Can Metal Detectors Tell What A Target Is Likely To Be Before I Dig It Up?

Yes, metal detectors have the ability to ‘discriminate’ between different types of targets. The discrimination feature on most metal detectors measure two target properties, ferrous properties and conductive properties.

Ferrous properties refer to how much iron is in a target and therefore how strongly it’s attracted to a magnet. Ferrous targets tend to be trash, so can be discriminated/masked out based on their ferrous properties alone by the detector. Conductive properties refer to how well a target conducts electrical current and therefore responds to a metal detector’s magnetic field. Trash like nails and foil have different conductive properties to valuable targets like coins and rings. In this case the metal detector can make a judgement as to whether the target is trash based on conductivity.

The process for configuring the discrimination settings and the method used to indicate treasure or trash varies across the range of metal detectors.

How Do Different Coils Affect The Performance Of A Metal Detector?


The size of a search coil can influence the detection depth or sensitivity of a metal detector. The larger the coil, the deeper it detects, but will have less sensitivity to small targets. Conversely the smaller the search coil’s diameter, the more sensitive it becomes but looses detection depth.

Smaller coils are lighter, easier to control and may be chosen for their ability to negotiate difficult terrain or undergrowth. They are also an advantage in areas of high trash.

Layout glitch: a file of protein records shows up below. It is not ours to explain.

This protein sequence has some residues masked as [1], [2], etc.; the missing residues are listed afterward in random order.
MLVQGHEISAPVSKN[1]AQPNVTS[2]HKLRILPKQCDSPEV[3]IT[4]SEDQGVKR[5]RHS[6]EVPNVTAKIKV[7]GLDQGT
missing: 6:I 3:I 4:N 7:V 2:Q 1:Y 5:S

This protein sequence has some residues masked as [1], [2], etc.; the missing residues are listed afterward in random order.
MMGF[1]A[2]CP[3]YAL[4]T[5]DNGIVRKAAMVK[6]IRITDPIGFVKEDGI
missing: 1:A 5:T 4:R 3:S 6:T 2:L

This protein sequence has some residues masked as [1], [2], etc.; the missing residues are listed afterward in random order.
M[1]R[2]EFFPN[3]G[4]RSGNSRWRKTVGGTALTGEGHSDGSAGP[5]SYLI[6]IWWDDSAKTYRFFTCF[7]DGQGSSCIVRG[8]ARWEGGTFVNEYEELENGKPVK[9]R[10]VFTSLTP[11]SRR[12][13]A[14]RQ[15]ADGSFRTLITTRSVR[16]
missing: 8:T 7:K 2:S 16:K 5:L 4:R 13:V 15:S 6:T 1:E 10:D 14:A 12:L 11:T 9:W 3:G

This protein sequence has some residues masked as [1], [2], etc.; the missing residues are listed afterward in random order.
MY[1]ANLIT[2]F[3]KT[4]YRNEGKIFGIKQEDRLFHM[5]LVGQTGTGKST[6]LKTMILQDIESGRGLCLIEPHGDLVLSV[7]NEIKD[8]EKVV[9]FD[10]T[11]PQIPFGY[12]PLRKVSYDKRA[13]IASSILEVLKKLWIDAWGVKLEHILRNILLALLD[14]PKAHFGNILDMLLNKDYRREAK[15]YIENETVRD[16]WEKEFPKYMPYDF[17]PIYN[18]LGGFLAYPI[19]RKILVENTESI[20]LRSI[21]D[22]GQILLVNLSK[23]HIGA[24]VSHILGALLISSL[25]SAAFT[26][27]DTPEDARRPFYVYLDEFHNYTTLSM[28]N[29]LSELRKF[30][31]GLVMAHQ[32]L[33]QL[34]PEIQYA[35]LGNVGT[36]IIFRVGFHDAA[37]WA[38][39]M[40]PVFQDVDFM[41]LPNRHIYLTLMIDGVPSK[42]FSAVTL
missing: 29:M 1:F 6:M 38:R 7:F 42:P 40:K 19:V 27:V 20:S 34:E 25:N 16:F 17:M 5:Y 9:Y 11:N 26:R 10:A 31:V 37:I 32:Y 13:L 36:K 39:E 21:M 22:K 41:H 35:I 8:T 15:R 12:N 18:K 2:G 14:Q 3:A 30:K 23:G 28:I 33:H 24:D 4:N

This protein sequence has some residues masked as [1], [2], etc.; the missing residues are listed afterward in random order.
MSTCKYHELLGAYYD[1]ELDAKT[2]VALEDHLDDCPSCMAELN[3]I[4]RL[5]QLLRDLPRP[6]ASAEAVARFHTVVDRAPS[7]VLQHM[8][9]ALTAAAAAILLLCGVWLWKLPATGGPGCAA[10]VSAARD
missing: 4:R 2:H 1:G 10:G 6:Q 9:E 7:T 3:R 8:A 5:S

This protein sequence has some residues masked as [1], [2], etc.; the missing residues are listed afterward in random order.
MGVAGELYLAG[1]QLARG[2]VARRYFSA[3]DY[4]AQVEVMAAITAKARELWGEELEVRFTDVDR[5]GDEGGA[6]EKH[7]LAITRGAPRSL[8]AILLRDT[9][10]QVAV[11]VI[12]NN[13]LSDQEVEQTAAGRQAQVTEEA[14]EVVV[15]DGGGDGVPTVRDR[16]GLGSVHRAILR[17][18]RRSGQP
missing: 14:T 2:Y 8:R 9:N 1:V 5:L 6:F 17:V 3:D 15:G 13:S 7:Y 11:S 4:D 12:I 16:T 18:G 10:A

The most common coil shapes are conventional solid round coils, elliptical-shaped coils and the open web coils. The main reason for the change in shape is to conform to a physical requirement, i.e. an elliptical coil can be pushed around bushes or between rocks easier than a round coil and open web coils move through water easier and are lighter. Conventional round coils are often more stable and perform better and are particularly popular for gold prospecting.


The three most common types of coil windings are Concentric, Double-D, and Monoloop. The difference between these coil types is the pattern the wire is wound within the search coil.

Concentric coil

A Concentric coil has an inner circle and an outer circle wire winding. Its search pattern is cone-shaped and can be useful for accurately pinpointing a target. Concentric coils tend to be noisier in highly mineralized ground and require more overlap of sweep for thorough ground coverage.